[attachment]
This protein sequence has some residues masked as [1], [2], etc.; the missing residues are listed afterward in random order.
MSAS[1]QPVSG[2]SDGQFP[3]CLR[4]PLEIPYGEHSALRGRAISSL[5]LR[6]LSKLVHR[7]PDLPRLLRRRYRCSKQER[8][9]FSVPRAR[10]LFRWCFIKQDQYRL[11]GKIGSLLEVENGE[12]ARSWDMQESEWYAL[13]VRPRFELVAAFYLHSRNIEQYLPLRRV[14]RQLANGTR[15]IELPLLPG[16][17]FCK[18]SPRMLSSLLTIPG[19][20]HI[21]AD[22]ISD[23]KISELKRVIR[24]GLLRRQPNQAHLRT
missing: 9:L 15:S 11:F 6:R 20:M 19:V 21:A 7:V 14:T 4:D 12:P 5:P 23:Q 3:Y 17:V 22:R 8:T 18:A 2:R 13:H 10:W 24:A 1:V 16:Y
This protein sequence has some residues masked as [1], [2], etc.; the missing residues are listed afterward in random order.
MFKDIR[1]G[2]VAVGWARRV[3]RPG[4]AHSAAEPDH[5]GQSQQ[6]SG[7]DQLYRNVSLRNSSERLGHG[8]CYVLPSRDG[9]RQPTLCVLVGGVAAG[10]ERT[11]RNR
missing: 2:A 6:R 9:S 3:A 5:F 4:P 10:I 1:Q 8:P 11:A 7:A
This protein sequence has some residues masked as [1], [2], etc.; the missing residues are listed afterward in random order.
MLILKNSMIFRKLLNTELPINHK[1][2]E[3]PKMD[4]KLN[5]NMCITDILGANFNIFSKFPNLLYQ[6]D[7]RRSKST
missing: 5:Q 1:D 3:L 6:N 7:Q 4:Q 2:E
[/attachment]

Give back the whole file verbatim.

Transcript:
This protein sequence has some residues masked as [1], [2], etc.; the missing residues are listed afterward in random order.
MSAS[1]QPVSG[2]SDGQFP[3]CLR[4]PLEIPYGEHSALRGRAISSL[5]LR[6]LSKLVHR[7]PDLPRLLRRRYRCSKQER[8][9]FSVPRAR[10]LFRWCFIKQDQYRL[11]GKIGSLLEVENGE[12]ARSWDMQESEWYAL[13]VRPRFELVAAFYLHSRNIEQYLPLRRV[14]RQLANGTR[15]IELPLLPG[16][17]FCK[18]SPRMLSSLLTIPG[19][20]HI[21]AD[22]ISD[23]KISELKRVIR[24]GLLRRQPNQAHLRT
missing: 9:L 15:S 11:F 6:R 20:M 19:V 21:A 7:V 14:T 4:D 12:P 5:P 23:Q 3:Y 17:V 22:R 8:T 18:A 2:R 13:H 10:W 24:A 1:V 16:Y
This protein sequence has some residues masked as [1], [2], etc.; the missing residues are listed afterward in random order.
MFKDIR[1]G[2]VAVGWARRV[3]RPG[4]AHSAAEPDH[5]GQSQQ[6]SG[7]DQLYRNVSLRNSSERLGHG[8]CYVLPSRDG[9]RQPTLCVLVGGVAAG[10]ERT[11]RNR
missing: 2:A 6:R 9:S 3:A 5:F 4:P 10:I 1:Q 8:P 11:A 7:A
This protein sequence has some residues masked as [1], [2], etc.; the missing residues are listed afterward in random order.
MLILKNSMIFRKLLNTELPINHK[1][2]E[3]PKMD[4]KLN[5]NMCITDILGANFNIFSKFPNLLYQ[6]D[7]RRSKST
missing: 5:Q 1:D 3:L 6:N 7:Q 4:Q 2:E